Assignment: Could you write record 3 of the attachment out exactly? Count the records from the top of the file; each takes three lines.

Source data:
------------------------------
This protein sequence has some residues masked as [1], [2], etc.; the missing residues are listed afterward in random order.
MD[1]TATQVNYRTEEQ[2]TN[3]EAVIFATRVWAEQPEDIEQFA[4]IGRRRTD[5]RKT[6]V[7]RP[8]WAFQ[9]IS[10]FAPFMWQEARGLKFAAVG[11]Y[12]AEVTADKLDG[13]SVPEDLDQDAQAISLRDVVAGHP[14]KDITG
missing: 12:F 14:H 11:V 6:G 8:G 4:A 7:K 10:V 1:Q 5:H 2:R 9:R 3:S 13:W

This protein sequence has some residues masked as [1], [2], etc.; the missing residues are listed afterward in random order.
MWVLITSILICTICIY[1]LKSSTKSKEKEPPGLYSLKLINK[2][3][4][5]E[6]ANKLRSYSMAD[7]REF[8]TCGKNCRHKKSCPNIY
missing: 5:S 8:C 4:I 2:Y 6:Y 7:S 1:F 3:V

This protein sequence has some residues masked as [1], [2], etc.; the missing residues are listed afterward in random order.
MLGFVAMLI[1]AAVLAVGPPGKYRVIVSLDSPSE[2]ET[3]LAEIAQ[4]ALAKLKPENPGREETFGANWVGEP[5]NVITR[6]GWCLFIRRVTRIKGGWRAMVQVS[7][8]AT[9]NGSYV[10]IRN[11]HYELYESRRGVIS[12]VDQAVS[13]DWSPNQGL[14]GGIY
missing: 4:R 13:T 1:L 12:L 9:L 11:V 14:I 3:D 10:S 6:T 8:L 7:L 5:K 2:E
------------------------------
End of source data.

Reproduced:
This protein sequence has some residues masked as [1], [2], etc.; the missing residues are listed afterward in random order.
MLGFVAMLI[1]AAVLAVGPPGKYRVIVSLDSPSE[2]ET[3]LAEIAQ[4]ALAKLKPENPGREETFGANWVGEP[5]NVITR[6]GWCLFIRRVTRIKGGWRAMVQVS[7][8]AT[9]NGSYV[10]IRN[11]HYELYESRRGVIS[12]VDQAVS[13]DWSPNQGL[14]GGIY
missing: 4:R 13:T 1:L 12:L 9:L 11:V 14:I 3:D 10:S 6:T 8:L 7:L 5:K 2:E